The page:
וְהָא קְרָאֵי לָאו הָכִי כְּתִיבִי אָמַר אַבָּיֵי תָּרֵיץ הָכִי וּנְתַתֶּם אֶת נַחֲלָתוֹ לַקָּרוֹב אֵלָיו שְׁאֵרוֹ וְיָרַשׁ אֹתָהּ The Gemara questions this explanation: But the verses are not written like this. The verse states that “his kinsman” inherits from the deceased, so that if that term is referring to one’s wife, a wife should inherit from her husband. Abaye said: Answer like this, i.e., as if the verse were split into two parts. The first part is: Then you shall give his inheritance to he who is next to him, which is a general statement with regard to the inheritance of relatives. The second is: His kinsman, and he shall inherit it, meaning that a husband inherits from his kinsman, referring to his wife.
אָמַר רָבָא סַכִּינָא חֲרִיפָא מַפְסְקָא קְרָאֵי אֶלָּא אָמַר רָבָא הָכִי קָאָמַר וּנְתַתֶּם אֶת נַחֲלַת שְׁאֵרוֹ לוֹ קָא סָבַר גּוֹרְעִין וּמוֹסִיפִין וְדוֹרְשִׁין Rava said: Does a sharp knife cut verses? How can you split the verse, rearrange it and omit letters from its words? Abaye’s derivation rearranges the words and omits the letter lamed from the term “to his kinsman [leshe’ero].” Rather, Rava said: This is what the verse is saying: And you shall give the inheritance of his kinsman [she’ero] to him. The letters should be arranged differently, removing the letter lamed from the word leshe’ero and the letter vav from the word naḥalato and combining them to form the word lo, meaning: To him. Accordingly, the verse teaches that a husband inherits from his wife. The Gemara explains that Rava holds that the Sages subtract and add and interpret homiletically, meaning that letters can be removed from words and appended to each other, and a halakha can be derived from the new word formed by the combination of letters.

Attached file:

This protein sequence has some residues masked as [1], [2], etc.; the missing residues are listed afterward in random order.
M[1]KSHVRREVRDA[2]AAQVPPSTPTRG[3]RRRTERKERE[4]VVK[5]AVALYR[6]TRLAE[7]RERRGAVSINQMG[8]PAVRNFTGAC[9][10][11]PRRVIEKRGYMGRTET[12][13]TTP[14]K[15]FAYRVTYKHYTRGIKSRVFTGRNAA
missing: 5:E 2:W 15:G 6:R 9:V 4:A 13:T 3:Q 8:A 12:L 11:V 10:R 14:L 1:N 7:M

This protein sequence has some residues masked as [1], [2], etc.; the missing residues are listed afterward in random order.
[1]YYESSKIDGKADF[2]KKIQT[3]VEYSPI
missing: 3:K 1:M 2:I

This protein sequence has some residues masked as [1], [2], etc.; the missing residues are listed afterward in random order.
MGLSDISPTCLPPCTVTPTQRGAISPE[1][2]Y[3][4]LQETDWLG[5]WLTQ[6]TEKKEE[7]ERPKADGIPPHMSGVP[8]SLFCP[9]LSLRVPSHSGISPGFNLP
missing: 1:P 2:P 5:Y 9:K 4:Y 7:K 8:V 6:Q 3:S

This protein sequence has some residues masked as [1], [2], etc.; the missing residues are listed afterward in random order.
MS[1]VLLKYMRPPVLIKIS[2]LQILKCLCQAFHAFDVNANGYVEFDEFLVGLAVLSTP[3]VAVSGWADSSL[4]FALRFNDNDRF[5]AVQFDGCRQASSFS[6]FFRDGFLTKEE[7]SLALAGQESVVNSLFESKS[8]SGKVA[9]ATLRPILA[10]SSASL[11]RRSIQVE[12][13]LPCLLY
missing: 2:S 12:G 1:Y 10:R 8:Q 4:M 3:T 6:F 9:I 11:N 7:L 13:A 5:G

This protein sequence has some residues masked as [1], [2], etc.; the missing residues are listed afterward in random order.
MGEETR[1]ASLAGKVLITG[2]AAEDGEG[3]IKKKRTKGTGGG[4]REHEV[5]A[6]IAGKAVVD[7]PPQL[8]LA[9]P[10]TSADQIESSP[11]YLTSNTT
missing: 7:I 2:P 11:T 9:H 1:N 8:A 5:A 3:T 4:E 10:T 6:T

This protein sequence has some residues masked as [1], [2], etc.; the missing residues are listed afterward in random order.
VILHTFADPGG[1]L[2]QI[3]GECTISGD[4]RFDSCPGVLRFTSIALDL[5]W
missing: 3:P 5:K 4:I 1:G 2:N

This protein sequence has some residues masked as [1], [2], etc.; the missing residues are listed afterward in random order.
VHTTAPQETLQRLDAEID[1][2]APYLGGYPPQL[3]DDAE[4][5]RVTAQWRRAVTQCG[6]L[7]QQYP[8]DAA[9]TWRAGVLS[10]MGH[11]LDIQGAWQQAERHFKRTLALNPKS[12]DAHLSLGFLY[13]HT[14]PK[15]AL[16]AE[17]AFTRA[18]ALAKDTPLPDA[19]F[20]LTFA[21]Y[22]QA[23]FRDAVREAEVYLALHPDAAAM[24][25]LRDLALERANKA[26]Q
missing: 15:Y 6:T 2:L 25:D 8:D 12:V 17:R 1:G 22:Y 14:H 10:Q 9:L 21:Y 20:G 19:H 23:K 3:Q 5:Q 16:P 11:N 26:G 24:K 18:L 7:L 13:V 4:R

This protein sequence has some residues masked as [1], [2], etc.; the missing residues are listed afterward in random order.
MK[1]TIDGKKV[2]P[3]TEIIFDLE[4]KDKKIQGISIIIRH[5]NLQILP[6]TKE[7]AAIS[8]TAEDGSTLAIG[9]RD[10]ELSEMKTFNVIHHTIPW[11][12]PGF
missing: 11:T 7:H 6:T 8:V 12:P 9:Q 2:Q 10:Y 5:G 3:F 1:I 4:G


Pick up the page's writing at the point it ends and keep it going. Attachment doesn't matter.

וְהַאי תַּנָּא מַיְיתֵי לַהּ מֵהָכָא דְּתַנְיָא וְיָרַשׁ אוֹתָהּ מְלַמֵּד שֶׁהַבַּעַל יוֹרֵשׁ אֶת אִשְׁתּוֹ דִּבְרֵי רַבִּי עֲקִיבָא The Gemara comments: And this tanna cites the halakha that a husband inherits from his wife from here, as it is taught in a baraita: “And he shall inherit it,” with the word “it” written in the feminine “otah,” which can also be translated as: Her. This teaches that a husband inherits from his wife; this is the statement of Rabbi Akiva, similar to the derivation cited in the baraita above.
רַבִּי יִשְׁמָעֵאל אוֹמֵר אֵינוֹ צָרִיךְ הֲרֵי הוּא אוֹמֵר וְכׇל בַּת יֹרֶשֶׁת נַחֲלָה מִמַּטּוֹת בְּנֵי יִשְׂרָאֵל לְאֶחָד מִמִּשְׁפַּחַת וְגוֹ׳ בַּהֲסָבַת הַבַּעַל הַכָּתוּב מְדַבַּר The baraita quotes another tanna. Rabbi Yishmael says: This derivation is not necessary, as the verse states: “And every daughter who possesses an inheritance from the tribes of the children of Israel shall be wife to one of the family of the tribe of her father” (Numbers 36:8). The purpose of this mitzva was so that the land she inherited from her father’s tribe will not be transferred to another tribe upon her death. The verse speaks of a transfer of inheritance from one tribe to another by means of the husband, i.e., she must not marry a man from another tribe so that the land will not be transferred to that tribe when her husband inherits from her upon her death. This indicates that a husband inherits from his wife.
וְאוֹמֵר וְלֹא תִסֹּב נַחֲלָה לִבְנֵי יִשְׂרָאֵל מִמַּטֶּה אֶל מַטֶּה וְאוֹמֵר וְלֹא תִסֹּב נַחֲלָה מִמַּטֶּה לְמַטֶּה אַחֵר Rabbi Yishmael continues: And another verse states: “So shall no inheritance of the children of Israel transfer from tribe to tribe” (Numbers 36:7), and another verse states: “So shall no inheritance transfer from one tribe to another tribe” (Numbers 36:9), also indicating that a husband inherits from his wife.
וְאוֹמֵר וְאֶלְעָזָר בֶּן אַהֲרֹן מֵת וַיִּקְבְּרוּ אֹתוֹ בְּגִבְעַת פִּנְחָס בְּנוֹ וְכִי מִנַּיִן לְפִנְחָס שֶׁלֹּא הָיָה לוֹ לְאֶלְעָזָר אֶלָּא מְלַמֵּד שֶׁנָּשָׂא פִּנְחָס אִשָּׁה וּמֵתָה וִירָשָׁהּ Rabbi Yishmael continues: And the verse in the Prophets states: “And Elazar, the son of Aaron, died; and they buried him in the Hill of Pinehas his son, which was given him in Mount Ephraim” (Joshua 24:33). And from where did Pinehas have land that his father, Elazar, did not have? Rather, this teaches that Pinehas married a woman who inherited her father’s land, and she died and he inherited from her so that he had his own land. This also indicates that a husband inherits from his wife.
וְאוֹמֵר וּשְׂגוּב הוֹלִיד אֶת יָאִיר וַיְהִי לוֹ עֶשְׂרִים וְשָׁלֹשׁ עָרִים בְּאֶרֶץ הַגִּלְעָד Rabbi Yishmael continues. And the verse in the Writings states: “And Seguv begot Yair, who had twenty-three cities in the land of Gilead” (I Chronicles 2:22).